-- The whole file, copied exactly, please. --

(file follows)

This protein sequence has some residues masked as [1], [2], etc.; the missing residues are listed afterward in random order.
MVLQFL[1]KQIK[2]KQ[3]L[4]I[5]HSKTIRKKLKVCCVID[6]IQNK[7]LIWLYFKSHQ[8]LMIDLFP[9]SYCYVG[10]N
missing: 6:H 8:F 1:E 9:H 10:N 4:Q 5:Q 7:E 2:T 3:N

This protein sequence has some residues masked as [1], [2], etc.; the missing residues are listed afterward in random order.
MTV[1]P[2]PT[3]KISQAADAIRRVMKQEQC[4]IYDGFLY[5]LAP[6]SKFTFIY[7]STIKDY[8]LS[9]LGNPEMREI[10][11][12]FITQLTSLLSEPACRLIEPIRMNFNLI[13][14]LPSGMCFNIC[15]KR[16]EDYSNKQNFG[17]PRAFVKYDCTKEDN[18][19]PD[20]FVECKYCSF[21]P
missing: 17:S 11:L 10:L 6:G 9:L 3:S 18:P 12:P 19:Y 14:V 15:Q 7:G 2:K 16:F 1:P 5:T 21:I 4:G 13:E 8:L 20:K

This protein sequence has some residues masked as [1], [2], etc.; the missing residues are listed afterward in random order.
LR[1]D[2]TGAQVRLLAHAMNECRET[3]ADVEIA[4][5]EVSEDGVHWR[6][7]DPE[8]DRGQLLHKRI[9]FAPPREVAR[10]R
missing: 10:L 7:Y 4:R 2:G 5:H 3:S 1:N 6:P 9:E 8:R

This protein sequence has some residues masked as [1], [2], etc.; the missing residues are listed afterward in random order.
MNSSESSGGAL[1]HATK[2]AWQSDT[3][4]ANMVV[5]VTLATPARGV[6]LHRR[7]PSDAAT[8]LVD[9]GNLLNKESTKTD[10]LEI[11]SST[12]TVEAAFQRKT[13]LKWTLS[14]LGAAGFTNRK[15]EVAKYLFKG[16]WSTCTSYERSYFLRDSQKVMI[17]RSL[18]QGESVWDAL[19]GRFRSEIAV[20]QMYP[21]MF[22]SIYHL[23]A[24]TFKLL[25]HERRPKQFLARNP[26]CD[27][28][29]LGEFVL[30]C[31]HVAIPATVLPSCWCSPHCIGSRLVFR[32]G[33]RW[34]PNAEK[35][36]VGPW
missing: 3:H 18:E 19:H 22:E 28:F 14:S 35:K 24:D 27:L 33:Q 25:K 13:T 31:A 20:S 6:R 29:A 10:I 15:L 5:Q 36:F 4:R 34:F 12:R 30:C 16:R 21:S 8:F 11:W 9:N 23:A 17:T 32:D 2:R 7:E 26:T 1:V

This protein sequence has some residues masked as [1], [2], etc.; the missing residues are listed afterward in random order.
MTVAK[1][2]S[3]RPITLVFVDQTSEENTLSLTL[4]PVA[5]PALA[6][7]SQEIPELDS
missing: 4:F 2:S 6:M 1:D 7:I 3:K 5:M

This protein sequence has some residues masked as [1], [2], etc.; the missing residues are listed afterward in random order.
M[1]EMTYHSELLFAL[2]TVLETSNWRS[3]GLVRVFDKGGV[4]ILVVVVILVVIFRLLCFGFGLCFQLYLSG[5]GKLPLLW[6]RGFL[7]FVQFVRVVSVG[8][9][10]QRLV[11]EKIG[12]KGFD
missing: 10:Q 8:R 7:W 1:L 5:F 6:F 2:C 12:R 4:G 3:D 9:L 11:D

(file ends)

This protein sequence has some residues masked as [1], [2], etc.; the missing residues are listed afterward in random order.
MVLQFL[1]KQIK[2]KQ[3]L[4]I[5]HSKTIRKKLKVCCVID[6]IQNK[7]LIWLYFKSHQ[8]LMIDLFP[9]SYCYVG[10]N
missing: 6:H 8:F 1:E 9:H 10:N 4:Q 5:Q 7:E 2:T 3:N

This protein sequence has some residues masked as [1], [2], etc.; the missing residues are listed afterward in random order.
MTV[1]P[2]PT[3]KISQAADAIRRVMKQEQC[4]IYDGFLY[5]LAP[6]SKFTFIY[7]STIKDY[8]LS[9]LGNPEMREI[10][11][12]FITQLTSLLSEPACRLIEPIRMNFNLI[13][14]LPSGMCFNIC[15]KR[16]EDYSNKQNFG[17]PRAFVKYDCTKEDN[18][19]PD[20]FVECKYCSF[21]P
missing: 17:S 11:L 10:L 6:G 9:L 3:S 18:P 12:P 19:Y 14:V 15:Q 7:G 2:K 16:F 1:P 5:T 21:I 4:G 13:E 8:L 20:K

This protein sequence has some residues masked as [1], [2], etc.; the missing residues are listed afterward in random order.
LR[1]D[2]TGAQVRLLAHAMNECRET[3]ADVEIA[4][5]EVSEDGVHWR[6][7]DPE[8]DRGQLLHKRI[9]FAPPREVAR[10]R
missing: 10:L 7:Y 4:R 2:G 5:H 3:S 1:N 6:P 9:E 8:R

This protein sequence has some residues masked as [1], [2], etc.; the missing residues are listed afterward in random order.
MNSSESSGGAL[1]HATK[2]AWQSDT[3][4]ANMVV[5]VTLATPARGV[6]LHRR[7]PSDAAT[8]LVD[9]GNLLNKESTKTD[10]LEI[11]SST[12]TVEAAFQRKT[13]LKWTLS[14]LGAAGFTNRK[15]EVAKYLFKG[16]WSTCTSYERSYFLRDSQKVMI[17]RSL[18]QGESVWDAL[19]GRFRSEIAV[20]QMYP[21]MF[22]SIYHL[23]A[24]TFKLL[25]HERRPKQFLARNP[26]CD[27][28][29]LGEFVL[30]C[31]HVAIPATVLPSCWCSPHCIGSRLVFR[32]G[33]RW[34]PNAEK[35][36]VGPW
missing: 3:H 18:E 19:H 22:E 28:F 14:S 35:K 24:D 27:L 33:Q 25:K 13:T 31:A 20:S 6:R 29:A 10:I 15:L 5:Q 36:F 4:R 34:F 12:R 30:C 16:R 21:S 8:F 11:W 9:N 23:A 17:T 32:D 2:R 7:E 26:T 1:V

This protein sequence has some residues masked as [1], [2], etc.; the missing residues are listed afterward in random order.
MTVAK[1][2]S[3]RPITLVFVDQTSEENTLSLTL[4]PVA[5]PALA[6][7]SQEIPELDS
missing: 4:F 2:S 6:M 1:D 7:I 3:K 5:M

This protein sequence has some residues masked as [1], [2], etc.; the missing residues are listed afterward in random order.
M[1]EMTYHSELLFAL[2]TVLETSNWRS[3]GLVRVFDKGGV[4]ILVVVVILVVIFRLLCFGFGLCFQLYLSG[5]GKLPLLW[6]RGFL[7]FVQFVRVVSVG[8][9][10]QRLV[11]EKIG[12]KGFD
missing: 10:Q 8:R 7:W 1:L 5:F 6:F 2:C 12:R 4:G 3:D 9:L 11:D